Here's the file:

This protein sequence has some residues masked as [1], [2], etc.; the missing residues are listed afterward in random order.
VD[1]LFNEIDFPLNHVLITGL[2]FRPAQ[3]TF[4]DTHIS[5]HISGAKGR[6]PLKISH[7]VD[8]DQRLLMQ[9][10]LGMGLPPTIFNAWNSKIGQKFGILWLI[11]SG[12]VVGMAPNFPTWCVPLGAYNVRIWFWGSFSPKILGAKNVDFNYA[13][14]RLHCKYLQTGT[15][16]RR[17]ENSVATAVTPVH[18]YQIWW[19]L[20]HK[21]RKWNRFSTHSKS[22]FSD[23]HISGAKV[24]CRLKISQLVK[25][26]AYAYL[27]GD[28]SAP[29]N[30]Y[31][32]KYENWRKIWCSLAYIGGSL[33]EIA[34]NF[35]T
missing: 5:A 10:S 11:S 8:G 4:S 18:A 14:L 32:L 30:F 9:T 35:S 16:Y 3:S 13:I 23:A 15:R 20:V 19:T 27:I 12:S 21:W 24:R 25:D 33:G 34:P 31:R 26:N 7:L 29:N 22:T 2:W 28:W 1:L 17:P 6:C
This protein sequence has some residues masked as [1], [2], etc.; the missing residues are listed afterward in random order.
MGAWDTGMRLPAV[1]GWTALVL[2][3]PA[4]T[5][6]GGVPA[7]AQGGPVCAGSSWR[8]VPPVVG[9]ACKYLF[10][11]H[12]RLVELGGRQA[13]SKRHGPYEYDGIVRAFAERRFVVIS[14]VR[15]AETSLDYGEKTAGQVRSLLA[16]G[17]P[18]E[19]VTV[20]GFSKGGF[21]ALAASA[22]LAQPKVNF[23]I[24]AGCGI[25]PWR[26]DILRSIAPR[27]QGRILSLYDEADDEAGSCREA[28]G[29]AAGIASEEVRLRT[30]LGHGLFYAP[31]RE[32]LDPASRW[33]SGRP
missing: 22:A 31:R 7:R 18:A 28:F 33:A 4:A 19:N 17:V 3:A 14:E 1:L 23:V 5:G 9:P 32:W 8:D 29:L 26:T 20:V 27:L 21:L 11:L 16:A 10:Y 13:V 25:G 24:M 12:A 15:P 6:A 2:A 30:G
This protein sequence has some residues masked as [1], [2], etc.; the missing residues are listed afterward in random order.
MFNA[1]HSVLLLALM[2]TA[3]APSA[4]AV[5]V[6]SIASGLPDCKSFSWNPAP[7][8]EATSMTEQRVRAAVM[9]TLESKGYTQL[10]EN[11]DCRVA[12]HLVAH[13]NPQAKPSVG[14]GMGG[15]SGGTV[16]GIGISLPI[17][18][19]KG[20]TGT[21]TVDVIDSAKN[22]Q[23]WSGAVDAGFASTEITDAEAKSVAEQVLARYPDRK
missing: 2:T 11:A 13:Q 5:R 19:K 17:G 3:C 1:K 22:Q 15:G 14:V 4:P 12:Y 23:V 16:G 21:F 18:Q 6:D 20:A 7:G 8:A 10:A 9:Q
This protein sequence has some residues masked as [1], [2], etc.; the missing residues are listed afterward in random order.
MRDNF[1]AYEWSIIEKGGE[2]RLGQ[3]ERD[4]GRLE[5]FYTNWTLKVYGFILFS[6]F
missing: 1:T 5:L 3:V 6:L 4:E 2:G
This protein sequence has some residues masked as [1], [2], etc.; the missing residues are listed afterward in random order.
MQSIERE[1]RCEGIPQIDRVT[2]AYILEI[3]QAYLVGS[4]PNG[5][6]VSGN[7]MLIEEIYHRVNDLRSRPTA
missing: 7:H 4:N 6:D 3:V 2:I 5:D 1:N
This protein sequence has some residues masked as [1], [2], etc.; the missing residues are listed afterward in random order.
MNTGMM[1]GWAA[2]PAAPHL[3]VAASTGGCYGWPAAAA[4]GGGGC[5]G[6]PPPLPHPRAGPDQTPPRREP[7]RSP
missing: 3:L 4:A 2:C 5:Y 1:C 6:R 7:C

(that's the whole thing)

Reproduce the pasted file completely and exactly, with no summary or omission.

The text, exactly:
This protein sequence has some residues masked as [1], [2], etc.; the missing residues are listed afterward in random order.
VD[1]LFNEIDFPLNHVLITGL[2]FRPAQ[3]TF[4]DTHIS[5]HISGAKGR[6]PLKISH[7]VD[8]DQRLLMQ[9][10]LGMGLPPTIFNAWNSKIGQKFGILWLI[11]SG[12]VVGMAPNFPTWCVPLGAYNVRIWFWGSFSPKILGAKNVDFNYA[13][14]RLHCKYLQTGT[15][16]RR[17]ENSVATAVTPVH[18]YQIWW[19]L[20]HK[21]RKWNRFSTHSKS[22]FSD[23]HISGAKV[24]CRLKISQLVK[25][26]AYAYL[27]GD[28]SAP[29]N[30]Y[31][32]KYENWRKIWCSLAYIGGSL[33]EIA[34]NF[35]T
missing: 5:A 10:S 11:S 8:G 4:S 18:A 14:L 32:L 30:F 9:T 35:S 16:Y 3:S 13:I 23:A 15:R 20:V 19:T 27:I 12:S 21:W 24:R 25:D 33:G 34:P 31:R 26:N 7:L 29:N 22:T 2:W 28:W 1:L 17:P 6:C
This protein sequence has some residues masked as [1], [2], etc.; the missing residues are listed afterward in random order.
MGAWDTGMRLPAV[1]GWTALVL[2][3]PA[4]T[5][6]GGVPA[7]AQGGPVCAGSSWR[8]VPPVVG[9]ACKYLF[10][11]H[12]RLVELGGRQA[13]SKRHGPYEYDGIVRAFAERRFVVIS[14]VR[15]AETSLDYGEKTAGQVRSLLA[16]G[17]P[18]E[19]VTV[20]GFSKGGF[21]ALAASA[22]LAQPKVNF[23]I[24]AGCGI[25]PWR[26]DILRSIAPR[27]QGRILSLYDEADDEAGSCREA[28]G[29]AAGIASEEVRLRT[30]LGHGLFYAP[31]RE[32]LDPASRW[33]SGRP
missing: 22:A 31:R 7:R 18:A 28:F 33:A 4:A 19:N 17:V 3:A 14:E 1:L 23:V 5:G 9:P 32:W 8:D 29:L 26:T 20:V 27:L 21:L 11:L 16:A 10:Y 13:V 25:G 24:M 12:A 15:P 6:A 2:A 30:G
This protein sequence has some residues masked as [1], [2], etc.; the missing residues are listed afterward in random order.
MFNA[1]HSVLLLALM[2]TA[3]APSA[4]AV[5]V[6]SIASGLPDCKSFSWNPAP[7][8]EATSMTEQRVRAAVM[9]TLESKGYTQL[10]EN[11]DCRVA[12]HLVAH[13]NPQAKPSVG[14]GMGG[15]SGGTV[16]GIGISLPI[17][18][19]KG[20]TGT[21]TVDVIDSAKN[22]Q[23]WSGAVDAGFASTEITDAEAKSVAEQVLARYPDRK
missing: 2:T 11:A 13:Q 5:R 19:K 17:G 3:C 1:K 22:Q 15:G 14:V 4:P 12:Y 23:V 16:G 21:F 18:Q 6:D 20:A 7:G 8:A 10:A 9:Q
This protein sequence has some residues masked as [1], [2], etc.; the missing residues are listed afterward in random order.
MRDNF[1]AYEWSIIEKGGE[2]RLGQ[3]ERD[4]GRLE[5]FYTNWTLKVYGFILFS[6]F
missing: 1:T 5:L 3:V 6:L 4:E 2:G
This protein sequence has some residues masked as [1], [2], etc.; the missing residues are listed afterward in random order.
MQSIERE[1]RCEGIPQIDRVT[2]AYILEI[3]QAYLVGS[4]PNG[5][6]VSGN[7]MLIEEIYHRVNDLRSRPTA
missing: 7:H 4:N 6:D 3:V 2:I 5:D 1:N
This protein sequence has some residues masked as [1], [2], etc.; the missing residues are listed afterward in random order.
MNTGMM[1]GWAA[2]PAAPHL[3]VAASTGGCYGWPAAAA[4]GGGGC[5]G[6]PPPLPHPRAGPDQTPPRREP[7]RSP
missing: 3:L 4:A 2:C 5:Y 1:C 6:R 7:C